Call it what you will. Hitting the wall. Crashing into a ceiling. Having the bottom fall out from under you. It doesn’t matter what direction it comes from, failing is a painful, devastating experience. For entrepreneurs who often have their lives wrapped up personally and financially in their businesses, failure can be difficult to overcome.
On one level or another, failure is certain. Yet everyone deals with defeat differently. And some find it very hard to move on.
If you have found it tough to gain forward momentum after a reversal, what is stopping you? Here are a few ideas on what might be happening and how to get back on track.
Hitting the Books
Have you been so focused on day-to-day activities that you haven’t kept up with industry knowledge? Is there a weakness in your foundational understanding? One great idea is to go back to the books and resources that are the bedrock of your expertise. Are they still relevant? If so, re-examine them, and, like watching a great movie a second time, allow new ideas to surface. Also, if you sense those resources are no longer applicable, seek out new ones to fill the gaps.
Another way forward, especially when you have hit bottom, is to reset your goals. Working without overall personal and business objectives is like being adrift on the open sea. You might end up on a beautiful island, but you’re likelier to have wind and current leave you in the doldrums. Take the time to become very clear on where you are going and how you plan to get there.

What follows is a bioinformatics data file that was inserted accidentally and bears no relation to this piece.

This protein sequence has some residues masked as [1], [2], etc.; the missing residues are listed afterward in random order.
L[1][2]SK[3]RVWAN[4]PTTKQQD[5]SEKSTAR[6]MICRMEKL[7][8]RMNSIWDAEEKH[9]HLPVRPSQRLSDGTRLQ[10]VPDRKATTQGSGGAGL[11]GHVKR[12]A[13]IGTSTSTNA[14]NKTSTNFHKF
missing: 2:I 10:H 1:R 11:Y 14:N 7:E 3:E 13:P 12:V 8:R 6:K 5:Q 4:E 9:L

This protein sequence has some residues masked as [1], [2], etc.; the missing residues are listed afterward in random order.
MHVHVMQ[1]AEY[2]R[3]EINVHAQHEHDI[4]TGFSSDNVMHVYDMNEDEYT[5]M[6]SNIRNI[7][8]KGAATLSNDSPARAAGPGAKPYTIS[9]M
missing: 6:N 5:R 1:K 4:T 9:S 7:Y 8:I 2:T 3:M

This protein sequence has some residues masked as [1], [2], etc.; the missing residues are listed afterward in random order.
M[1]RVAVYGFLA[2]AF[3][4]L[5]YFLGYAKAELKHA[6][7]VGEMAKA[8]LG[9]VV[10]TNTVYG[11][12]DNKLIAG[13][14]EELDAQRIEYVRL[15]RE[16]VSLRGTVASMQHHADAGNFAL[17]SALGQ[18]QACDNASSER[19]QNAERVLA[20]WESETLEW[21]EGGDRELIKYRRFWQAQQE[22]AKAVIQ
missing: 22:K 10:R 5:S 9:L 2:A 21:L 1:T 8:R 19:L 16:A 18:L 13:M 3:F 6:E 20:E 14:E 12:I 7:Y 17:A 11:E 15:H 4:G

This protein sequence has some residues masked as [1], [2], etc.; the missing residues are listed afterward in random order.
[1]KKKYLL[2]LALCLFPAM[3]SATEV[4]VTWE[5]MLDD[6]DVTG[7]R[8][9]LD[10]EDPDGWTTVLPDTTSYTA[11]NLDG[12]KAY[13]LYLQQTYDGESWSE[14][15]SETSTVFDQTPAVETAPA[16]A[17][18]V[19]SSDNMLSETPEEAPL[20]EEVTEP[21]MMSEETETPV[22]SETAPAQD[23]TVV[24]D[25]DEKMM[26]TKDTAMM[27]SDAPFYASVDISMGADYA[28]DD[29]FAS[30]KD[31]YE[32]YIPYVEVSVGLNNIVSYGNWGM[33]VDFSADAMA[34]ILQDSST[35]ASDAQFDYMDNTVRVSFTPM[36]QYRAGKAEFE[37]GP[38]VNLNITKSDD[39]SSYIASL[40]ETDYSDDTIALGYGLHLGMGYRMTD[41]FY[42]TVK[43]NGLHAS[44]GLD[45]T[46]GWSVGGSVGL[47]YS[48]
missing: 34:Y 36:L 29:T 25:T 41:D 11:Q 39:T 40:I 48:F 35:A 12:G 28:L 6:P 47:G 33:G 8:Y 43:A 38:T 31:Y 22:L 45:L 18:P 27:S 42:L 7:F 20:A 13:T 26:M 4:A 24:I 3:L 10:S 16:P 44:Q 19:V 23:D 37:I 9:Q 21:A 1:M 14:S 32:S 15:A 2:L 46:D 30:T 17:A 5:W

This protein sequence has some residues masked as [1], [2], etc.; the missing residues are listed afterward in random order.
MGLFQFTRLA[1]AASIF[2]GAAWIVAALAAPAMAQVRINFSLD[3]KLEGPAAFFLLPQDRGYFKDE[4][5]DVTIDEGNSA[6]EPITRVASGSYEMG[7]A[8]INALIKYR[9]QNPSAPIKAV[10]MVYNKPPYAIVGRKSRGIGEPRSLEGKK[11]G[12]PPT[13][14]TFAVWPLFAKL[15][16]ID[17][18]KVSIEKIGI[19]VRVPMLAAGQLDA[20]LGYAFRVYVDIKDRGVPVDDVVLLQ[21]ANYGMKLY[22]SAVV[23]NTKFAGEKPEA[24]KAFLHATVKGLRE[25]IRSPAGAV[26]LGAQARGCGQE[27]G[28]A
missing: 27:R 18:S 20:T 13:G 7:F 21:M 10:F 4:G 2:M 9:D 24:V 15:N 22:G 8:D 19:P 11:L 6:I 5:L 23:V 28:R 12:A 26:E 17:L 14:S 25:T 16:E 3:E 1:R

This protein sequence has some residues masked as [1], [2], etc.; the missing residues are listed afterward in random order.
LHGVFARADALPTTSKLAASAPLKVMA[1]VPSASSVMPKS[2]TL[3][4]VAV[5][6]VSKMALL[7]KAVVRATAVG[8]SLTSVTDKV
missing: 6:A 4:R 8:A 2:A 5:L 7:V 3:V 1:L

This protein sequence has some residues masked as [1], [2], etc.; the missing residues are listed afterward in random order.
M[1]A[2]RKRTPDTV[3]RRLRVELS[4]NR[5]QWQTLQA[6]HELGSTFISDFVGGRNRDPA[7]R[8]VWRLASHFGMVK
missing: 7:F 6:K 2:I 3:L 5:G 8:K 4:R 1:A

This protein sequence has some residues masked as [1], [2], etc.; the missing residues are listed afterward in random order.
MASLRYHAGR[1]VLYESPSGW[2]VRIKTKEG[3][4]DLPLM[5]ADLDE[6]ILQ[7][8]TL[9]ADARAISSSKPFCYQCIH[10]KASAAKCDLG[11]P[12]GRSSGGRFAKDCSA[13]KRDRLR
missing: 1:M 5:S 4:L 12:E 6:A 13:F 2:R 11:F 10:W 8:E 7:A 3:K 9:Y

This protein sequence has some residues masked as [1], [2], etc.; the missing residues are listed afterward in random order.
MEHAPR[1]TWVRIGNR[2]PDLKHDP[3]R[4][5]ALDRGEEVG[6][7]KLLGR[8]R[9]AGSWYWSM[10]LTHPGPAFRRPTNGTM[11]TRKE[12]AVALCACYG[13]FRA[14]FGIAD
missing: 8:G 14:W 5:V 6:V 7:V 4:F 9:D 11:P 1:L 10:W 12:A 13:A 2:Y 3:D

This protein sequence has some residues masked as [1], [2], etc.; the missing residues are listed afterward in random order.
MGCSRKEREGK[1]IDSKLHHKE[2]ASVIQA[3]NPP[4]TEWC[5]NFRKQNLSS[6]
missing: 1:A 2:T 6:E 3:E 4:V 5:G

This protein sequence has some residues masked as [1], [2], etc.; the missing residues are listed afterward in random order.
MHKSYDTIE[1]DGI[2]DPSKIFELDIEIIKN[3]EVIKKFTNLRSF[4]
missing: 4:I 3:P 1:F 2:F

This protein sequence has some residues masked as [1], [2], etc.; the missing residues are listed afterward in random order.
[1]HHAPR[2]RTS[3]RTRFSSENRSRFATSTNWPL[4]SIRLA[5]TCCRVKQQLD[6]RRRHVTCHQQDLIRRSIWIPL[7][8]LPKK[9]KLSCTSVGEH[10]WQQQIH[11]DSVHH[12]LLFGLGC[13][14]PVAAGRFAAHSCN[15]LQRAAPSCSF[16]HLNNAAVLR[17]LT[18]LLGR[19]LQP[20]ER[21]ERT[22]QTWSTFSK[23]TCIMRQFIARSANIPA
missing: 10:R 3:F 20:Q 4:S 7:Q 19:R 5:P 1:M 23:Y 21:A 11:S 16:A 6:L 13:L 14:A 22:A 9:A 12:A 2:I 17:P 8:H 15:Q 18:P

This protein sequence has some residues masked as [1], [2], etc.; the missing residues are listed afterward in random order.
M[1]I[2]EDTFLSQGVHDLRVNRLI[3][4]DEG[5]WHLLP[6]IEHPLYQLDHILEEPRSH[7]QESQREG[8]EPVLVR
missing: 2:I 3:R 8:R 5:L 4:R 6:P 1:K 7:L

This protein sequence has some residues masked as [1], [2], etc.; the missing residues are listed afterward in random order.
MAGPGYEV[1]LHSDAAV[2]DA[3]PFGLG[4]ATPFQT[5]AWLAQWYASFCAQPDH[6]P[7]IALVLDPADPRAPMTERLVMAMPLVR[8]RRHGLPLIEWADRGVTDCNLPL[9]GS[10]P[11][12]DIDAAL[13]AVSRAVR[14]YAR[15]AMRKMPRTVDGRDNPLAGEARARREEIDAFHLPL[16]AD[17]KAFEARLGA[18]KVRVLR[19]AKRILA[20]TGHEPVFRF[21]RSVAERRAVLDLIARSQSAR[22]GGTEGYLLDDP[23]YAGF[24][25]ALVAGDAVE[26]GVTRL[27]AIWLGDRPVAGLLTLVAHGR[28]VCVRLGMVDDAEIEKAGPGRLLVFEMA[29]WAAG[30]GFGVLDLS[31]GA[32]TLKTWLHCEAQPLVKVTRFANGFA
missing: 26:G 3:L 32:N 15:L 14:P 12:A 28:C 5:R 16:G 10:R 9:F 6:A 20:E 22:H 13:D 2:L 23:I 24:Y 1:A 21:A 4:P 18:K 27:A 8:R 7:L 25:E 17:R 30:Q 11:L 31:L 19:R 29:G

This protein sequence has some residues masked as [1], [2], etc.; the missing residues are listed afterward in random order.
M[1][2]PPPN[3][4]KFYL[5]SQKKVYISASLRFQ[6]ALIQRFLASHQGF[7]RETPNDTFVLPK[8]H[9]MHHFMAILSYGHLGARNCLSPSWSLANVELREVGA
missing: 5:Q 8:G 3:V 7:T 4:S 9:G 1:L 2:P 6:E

Going it alone is a possible downfall for anyone, especially entrepreneurs used to shouldering the responsibility for their organizations. It may be time to return to a mentor, someone who inspired and taught you along the way. Don’t let fear of admitting defeat stop you from contacting an important resource. If they are a true mentor, they will have themselves tumbled down mountains and have astute observations to help you climb back up.
Give Yourself the Gift of Time
You may also have to review your time management. The only person who can give you the time you need to succeed is you. For some, that might mean cutting back on personal time-wasting habits such as social media or television bingeing. For others, it may mean making difficult decisions to create revitalizing personal time such as exercise or meditation. The Dalai Lama wakes at 3:00 am for two hours of meditation each day before his day begins. Tim Cook, Apple CEO, famously gets up at 3:45 for personal time. The idea is that taking time to rebuild and reset is absolutely essential for getting your career back on track.
Once you begin taking these steps, you will find that the setback has made you stronger and more knowledgeable. Of course, when you are down it is hard to imagine, or hear someone tell you, that it is all going to be okay. That is why it is important to begin by taking practical, steadying steps as you begin moving forward again.